We move now to the second challenge that Kim raised against emergence. It is widely acknowledged that any theory that allows strong emergence has to respond to this problem, which concerns the alleged causal closure of the physical. Perhaps the causal-transformative account we have offered sounds plausible, as it stands; but, unless we can give a credible response to this issue, then it may yet be rejected.
The problem is well known, so we will give only a very short summary, cutting technical corners, including some that arise from our preferred account of causation. According to a standard way of thinking, everything at the base level is causally closed. Thus, a base-level state or event, B*, must be caused completely by another base-level state or states, B (whatever we take the relata of causal relations to be). Emergent phenomena seemingly threaten this view. Suppose E is emergently dependent on B. If E is supposed to be able, through downward action, to cause B*, then the base level cannot be causally closed. Just as bad, if E causes E*, another high-level phenomenon, but E * is supposedly emergently dependent on B *, then the causal closure of the base level is still threatened.
The issue seems especially urgent when it is mental states that are alleged to emerge from physical states. For here, it is said, the causal closure of the physical is under attack, if mental states are capable of downward causal action. And surely they must be. An agent’s decision to walk out of the room carries the molecules of her body out of the door. Accepting that a decision is an emergent, causally autonomous power seems to undermine the claim that, from complete knowledge of where all the particles of a body are, plus the laws of nature, you should be able to calculate where those particles will be at a later time.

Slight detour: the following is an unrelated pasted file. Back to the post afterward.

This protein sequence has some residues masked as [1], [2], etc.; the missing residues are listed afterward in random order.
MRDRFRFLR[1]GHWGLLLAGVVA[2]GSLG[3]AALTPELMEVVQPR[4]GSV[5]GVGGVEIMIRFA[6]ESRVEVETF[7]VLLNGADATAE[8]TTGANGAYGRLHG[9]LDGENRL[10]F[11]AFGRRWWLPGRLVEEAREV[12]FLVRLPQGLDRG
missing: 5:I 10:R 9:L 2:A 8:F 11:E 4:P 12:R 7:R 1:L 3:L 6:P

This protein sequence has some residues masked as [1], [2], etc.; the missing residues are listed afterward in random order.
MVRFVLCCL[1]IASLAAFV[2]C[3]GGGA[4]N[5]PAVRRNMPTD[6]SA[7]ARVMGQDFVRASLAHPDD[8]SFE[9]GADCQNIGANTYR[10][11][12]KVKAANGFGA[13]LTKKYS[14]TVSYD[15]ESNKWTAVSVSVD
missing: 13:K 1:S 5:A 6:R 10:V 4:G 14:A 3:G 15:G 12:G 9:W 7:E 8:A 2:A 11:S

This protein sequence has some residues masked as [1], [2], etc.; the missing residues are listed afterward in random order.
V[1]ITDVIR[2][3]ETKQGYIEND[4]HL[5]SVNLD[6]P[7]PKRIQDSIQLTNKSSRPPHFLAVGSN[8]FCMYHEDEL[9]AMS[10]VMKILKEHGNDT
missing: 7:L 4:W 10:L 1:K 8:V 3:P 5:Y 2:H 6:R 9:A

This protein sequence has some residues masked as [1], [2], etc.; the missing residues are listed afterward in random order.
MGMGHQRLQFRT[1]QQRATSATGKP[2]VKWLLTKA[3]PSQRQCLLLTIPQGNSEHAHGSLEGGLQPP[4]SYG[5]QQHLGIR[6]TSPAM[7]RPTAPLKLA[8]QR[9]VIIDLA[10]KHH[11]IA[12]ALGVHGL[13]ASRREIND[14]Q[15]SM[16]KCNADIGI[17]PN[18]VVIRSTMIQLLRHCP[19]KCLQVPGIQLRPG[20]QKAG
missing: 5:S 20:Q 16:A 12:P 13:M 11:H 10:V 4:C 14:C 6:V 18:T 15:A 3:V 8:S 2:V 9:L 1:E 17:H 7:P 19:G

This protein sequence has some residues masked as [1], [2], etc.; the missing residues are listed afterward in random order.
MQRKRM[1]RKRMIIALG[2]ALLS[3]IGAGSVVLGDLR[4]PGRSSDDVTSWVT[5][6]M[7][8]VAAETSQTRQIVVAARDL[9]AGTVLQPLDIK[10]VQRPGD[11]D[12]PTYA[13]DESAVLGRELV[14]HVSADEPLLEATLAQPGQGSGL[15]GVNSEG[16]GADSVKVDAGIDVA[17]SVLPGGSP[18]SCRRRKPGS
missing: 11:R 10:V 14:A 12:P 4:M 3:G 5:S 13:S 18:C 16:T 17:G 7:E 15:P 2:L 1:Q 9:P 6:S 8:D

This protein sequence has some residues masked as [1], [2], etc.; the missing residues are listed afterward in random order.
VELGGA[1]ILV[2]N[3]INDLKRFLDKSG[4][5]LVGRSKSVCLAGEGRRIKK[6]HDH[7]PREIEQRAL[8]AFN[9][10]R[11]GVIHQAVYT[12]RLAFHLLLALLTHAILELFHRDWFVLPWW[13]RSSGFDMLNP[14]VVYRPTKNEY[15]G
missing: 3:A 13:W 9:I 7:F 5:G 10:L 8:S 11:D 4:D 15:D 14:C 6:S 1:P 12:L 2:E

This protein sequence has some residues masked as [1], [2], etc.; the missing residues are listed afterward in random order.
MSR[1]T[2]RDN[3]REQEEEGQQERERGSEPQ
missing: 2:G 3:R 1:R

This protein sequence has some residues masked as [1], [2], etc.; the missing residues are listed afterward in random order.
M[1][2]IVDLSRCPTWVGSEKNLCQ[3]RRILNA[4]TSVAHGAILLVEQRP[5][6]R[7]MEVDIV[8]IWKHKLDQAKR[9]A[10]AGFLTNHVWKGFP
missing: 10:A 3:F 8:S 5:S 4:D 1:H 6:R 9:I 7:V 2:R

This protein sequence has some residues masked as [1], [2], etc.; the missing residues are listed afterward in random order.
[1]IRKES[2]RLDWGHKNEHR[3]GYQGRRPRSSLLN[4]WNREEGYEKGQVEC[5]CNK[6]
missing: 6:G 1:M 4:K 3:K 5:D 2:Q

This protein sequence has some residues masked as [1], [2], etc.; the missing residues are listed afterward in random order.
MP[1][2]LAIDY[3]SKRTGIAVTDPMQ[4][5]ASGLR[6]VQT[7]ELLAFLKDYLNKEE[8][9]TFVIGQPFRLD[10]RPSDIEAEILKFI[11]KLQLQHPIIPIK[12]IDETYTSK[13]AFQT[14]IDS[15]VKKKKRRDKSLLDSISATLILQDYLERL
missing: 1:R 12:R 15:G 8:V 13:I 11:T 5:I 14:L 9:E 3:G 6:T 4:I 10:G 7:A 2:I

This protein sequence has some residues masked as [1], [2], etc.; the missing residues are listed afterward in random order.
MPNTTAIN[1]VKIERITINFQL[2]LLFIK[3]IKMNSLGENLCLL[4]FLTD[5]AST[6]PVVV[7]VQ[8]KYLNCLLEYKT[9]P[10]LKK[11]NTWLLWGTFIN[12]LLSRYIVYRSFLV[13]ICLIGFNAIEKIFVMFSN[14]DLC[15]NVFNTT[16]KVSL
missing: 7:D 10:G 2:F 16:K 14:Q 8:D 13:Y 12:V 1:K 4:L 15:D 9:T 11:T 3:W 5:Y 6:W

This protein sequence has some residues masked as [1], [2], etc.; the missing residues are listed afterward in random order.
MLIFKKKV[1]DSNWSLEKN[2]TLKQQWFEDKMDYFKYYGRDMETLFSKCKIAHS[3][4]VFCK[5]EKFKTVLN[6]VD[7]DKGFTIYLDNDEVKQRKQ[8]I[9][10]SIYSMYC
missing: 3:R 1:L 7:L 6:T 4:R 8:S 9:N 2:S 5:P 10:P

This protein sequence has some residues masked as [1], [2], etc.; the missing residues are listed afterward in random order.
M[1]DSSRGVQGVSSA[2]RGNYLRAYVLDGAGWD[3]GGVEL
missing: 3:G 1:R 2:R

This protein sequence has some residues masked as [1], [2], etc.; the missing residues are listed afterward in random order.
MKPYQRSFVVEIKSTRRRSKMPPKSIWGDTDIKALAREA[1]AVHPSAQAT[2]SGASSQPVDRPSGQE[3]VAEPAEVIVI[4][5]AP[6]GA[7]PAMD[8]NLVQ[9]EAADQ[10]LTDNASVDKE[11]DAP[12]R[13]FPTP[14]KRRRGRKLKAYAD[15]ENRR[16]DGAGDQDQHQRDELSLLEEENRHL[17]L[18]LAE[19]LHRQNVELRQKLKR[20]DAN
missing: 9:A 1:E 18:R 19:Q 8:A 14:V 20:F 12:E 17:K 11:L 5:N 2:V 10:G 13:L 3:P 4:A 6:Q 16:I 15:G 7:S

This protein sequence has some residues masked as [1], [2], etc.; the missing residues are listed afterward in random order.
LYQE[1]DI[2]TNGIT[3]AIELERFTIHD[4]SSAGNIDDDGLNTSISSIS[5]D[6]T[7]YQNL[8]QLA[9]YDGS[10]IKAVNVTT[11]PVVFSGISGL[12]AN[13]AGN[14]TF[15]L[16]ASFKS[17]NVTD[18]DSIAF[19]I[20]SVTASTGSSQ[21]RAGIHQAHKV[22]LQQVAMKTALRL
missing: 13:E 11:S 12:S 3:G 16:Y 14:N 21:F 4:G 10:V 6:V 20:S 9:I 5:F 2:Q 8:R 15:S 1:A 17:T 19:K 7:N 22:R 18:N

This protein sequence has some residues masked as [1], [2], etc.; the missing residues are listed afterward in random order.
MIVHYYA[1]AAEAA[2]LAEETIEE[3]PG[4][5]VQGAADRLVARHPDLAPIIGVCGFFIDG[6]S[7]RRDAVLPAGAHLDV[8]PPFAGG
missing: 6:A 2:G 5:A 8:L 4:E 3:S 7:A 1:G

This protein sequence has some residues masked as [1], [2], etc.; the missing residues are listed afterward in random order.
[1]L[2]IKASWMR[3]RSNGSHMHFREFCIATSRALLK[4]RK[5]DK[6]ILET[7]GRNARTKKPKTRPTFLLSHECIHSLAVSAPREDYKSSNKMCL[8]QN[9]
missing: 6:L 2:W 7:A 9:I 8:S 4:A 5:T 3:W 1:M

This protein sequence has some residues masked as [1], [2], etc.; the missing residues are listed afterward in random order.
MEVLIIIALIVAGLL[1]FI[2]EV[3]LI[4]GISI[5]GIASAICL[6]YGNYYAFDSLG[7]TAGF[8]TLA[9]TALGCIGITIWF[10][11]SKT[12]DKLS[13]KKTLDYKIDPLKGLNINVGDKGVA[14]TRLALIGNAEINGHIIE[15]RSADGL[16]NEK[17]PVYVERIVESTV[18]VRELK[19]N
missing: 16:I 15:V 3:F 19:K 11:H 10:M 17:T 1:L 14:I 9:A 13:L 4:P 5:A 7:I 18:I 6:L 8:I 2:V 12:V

Given this problem, it seems that the emergentist must either:
- (a) provide a good reason why causal closure is to be rejected, or
- (b) show that her account of emergence does not violate causal closure.
Option (a) is sometimes depicted as a rejection of physicalism, and thus as a non-starter. It is partly so as to avoid this that Wilson (2016) offers the subset view, which is a form of response (b). The powers of E are a subset of those of B; hence, there is a sense in which both E and B can be causes of B*. This allows that an effect is systematically overdetermined by E and B but without violating the principle of causal closure. She calls this non-reductive physicalism and acknowledges that it is short of strong emergence. However, we have given a positive account that we say deserves the name strong emergence, and we also explained why we prefer it to Wilson’s account. Do we, though, have a plausible response to the causal closure problem?